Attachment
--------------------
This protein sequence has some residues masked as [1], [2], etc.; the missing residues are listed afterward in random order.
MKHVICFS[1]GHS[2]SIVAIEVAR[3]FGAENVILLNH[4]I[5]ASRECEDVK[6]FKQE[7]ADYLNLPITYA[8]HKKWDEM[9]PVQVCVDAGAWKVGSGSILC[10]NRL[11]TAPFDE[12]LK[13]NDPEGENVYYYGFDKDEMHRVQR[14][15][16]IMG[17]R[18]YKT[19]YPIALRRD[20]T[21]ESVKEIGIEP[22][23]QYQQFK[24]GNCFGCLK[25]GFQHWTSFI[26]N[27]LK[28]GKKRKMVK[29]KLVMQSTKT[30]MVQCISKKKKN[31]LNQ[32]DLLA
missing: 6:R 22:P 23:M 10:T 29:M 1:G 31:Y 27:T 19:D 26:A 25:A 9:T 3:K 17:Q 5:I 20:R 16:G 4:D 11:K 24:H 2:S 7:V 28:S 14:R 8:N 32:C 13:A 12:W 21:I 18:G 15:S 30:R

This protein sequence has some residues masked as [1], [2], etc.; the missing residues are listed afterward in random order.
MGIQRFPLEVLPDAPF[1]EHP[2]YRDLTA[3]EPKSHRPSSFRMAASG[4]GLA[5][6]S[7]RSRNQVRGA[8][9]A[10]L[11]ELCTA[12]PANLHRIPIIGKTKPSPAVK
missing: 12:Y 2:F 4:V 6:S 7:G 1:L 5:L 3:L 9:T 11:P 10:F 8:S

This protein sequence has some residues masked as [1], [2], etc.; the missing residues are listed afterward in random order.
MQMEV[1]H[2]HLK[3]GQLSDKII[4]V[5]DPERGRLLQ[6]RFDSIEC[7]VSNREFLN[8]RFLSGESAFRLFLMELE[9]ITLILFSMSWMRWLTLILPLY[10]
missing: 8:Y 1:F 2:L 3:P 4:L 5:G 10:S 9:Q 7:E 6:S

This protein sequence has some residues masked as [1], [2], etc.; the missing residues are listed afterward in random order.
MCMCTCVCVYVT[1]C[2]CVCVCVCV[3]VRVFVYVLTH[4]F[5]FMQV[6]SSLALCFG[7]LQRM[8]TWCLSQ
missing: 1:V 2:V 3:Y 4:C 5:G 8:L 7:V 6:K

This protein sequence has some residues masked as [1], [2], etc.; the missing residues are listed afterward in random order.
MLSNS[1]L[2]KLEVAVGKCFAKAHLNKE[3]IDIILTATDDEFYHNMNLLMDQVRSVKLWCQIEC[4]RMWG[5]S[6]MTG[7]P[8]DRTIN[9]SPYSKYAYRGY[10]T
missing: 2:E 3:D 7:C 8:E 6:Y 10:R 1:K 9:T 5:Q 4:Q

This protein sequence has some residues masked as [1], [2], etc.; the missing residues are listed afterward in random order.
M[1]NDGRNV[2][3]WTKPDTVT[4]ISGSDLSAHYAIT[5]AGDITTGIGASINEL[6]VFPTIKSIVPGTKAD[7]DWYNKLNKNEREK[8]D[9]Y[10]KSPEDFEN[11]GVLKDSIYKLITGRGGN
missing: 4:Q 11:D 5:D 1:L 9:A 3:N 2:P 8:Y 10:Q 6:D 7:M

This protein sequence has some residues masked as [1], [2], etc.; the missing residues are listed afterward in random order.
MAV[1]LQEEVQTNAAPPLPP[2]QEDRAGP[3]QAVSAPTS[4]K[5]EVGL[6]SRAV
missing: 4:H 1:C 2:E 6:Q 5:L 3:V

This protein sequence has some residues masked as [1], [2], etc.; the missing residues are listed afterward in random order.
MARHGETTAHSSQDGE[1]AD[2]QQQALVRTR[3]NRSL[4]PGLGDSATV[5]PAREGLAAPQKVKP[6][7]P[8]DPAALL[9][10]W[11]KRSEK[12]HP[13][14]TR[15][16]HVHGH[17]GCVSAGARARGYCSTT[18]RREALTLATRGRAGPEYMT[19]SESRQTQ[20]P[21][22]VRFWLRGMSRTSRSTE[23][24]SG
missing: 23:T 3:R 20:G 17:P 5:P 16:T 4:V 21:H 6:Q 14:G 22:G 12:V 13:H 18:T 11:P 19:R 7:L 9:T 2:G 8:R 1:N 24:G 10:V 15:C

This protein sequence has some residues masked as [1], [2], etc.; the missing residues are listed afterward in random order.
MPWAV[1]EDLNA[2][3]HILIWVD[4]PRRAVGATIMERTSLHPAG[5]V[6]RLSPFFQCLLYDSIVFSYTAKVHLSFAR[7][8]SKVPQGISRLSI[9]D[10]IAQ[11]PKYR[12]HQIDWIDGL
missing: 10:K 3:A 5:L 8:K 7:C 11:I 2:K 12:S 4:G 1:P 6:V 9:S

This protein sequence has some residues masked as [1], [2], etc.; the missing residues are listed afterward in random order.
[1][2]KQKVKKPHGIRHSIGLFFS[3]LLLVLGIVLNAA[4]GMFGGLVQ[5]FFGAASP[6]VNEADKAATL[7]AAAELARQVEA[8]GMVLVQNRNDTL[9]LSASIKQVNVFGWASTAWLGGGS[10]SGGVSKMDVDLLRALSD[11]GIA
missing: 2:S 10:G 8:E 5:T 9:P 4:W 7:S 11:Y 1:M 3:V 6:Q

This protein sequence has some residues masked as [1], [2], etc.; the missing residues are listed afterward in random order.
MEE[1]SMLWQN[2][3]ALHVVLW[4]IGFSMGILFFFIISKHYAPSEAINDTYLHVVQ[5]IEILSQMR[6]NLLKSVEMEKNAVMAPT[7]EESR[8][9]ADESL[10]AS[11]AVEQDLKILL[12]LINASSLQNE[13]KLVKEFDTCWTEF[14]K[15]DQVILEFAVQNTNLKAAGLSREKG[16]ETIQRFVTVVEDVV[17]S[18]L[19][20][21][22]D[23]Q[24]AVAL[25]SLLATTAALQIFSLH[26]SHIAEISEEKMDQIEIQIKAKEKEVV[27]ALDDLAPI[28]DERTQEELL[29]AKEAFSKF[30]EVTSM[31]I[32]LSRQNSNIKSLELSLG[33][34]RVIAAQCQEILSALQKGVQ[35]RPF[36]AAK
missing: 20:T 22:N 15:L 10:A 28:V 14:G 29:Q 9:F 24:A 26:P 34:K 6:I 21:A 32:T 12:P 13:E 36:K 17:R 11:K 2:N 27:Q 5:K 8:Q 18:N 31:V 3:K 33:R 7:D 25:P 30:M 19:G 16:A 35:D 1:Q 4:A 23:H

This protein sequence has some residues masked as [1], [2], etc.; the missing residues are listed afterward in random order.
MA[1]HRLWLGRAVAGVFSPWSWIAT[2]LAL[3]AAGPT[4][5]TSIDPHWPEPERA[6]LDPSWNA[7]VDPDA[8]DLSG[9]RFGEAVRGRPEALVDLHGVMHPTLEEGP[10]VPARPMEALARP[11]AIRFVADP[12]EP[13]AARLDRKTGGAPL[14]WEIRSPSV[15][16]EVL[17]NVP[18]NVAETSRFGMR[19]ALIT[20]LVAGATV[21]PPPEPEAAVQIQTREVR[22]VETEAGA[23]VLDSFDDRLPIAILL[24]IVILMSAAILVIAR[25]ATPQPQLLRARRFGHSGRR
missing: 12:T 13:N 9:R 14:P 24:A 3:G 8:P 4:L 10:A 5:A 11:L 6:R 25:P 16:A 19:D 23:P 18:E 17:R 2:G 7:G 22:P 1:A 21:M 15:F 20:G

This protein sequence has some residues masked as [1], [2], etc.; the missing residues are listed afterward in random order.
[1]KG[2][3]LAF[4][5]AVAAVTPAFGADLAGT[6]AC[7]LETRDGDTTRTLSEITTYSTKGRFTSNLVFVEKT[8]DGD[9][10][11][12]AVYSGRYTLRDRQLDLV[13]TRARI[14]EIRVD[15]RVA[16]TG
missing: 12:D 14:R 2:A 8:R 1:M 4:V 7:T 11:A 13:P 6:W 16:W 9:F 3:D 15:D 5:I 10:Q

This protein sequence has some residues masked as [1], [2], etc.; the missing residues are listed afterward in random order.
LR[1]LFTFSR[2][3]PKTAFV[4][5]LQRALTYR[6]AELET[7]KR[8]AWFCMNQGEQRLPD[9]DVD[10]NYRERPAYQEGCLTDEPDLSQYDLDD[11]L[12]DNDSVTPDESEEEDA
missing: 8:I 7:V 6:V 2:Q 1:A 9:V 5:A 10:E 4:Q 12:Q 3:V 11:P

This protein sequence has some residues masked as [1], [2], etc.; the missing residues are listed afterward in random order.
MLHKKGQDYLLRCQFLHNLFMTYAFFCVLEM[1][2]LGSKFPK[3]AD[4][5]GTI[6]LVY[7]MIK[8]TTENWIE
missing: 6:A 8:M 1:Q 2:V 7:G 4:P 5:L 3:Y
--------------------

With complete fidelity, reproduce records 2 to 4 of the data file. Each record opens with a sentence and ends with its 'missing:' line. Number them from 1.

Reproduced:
This protein sequence has some residues masked as [1], [2], etc.; the missing residues are listed afterward in random order.
MGIQRFPLEVLPDAPF[1]EHP[2]YRDLTA[3]EPKSHRPSSFRMAASG[4]GLA[5][6]S[7]RSRNQVRGA[8][9]A[10]L[11]ELCTA[12]PANLHRIPIIGKTKPSPAVK
missing: 12:Y 2:F 4:V 6:S 7:G 1:L 5:L 3:L 9:T 11:P 10:F 8:S

This protein sequence has some residues masked as [1], [2], etc.; the missing residues are listed afterward in random order.
MQMEV[1]H[2]HLK[3]GQLSDKII[4]V[5]DPERGRLLQ[6]RFDSIEC[7]VSNREFLN[8]RFLSGESAFRLFLMELE[9]ITLILFSMSWMRWLTLILPLY[10]
missing: 8:Y 1:F 2:L 3:P 4:L 5:G 10:S 9:Q 7:E 6:S

This protein sequence has some residues masked as [1], [2], etc.; the missing residues are listed afterward in random order.
MCMCTCVCVYVT[1]C[2]CVCVCVCV[3]VRVFVYVLTH[4]F[5]FMQV[6]SSLALCFG[7]LQRM[8]TWCLSQ
missing: 1:V 2:V 3:Y 4:C 5:G 8:L 7:V 6:K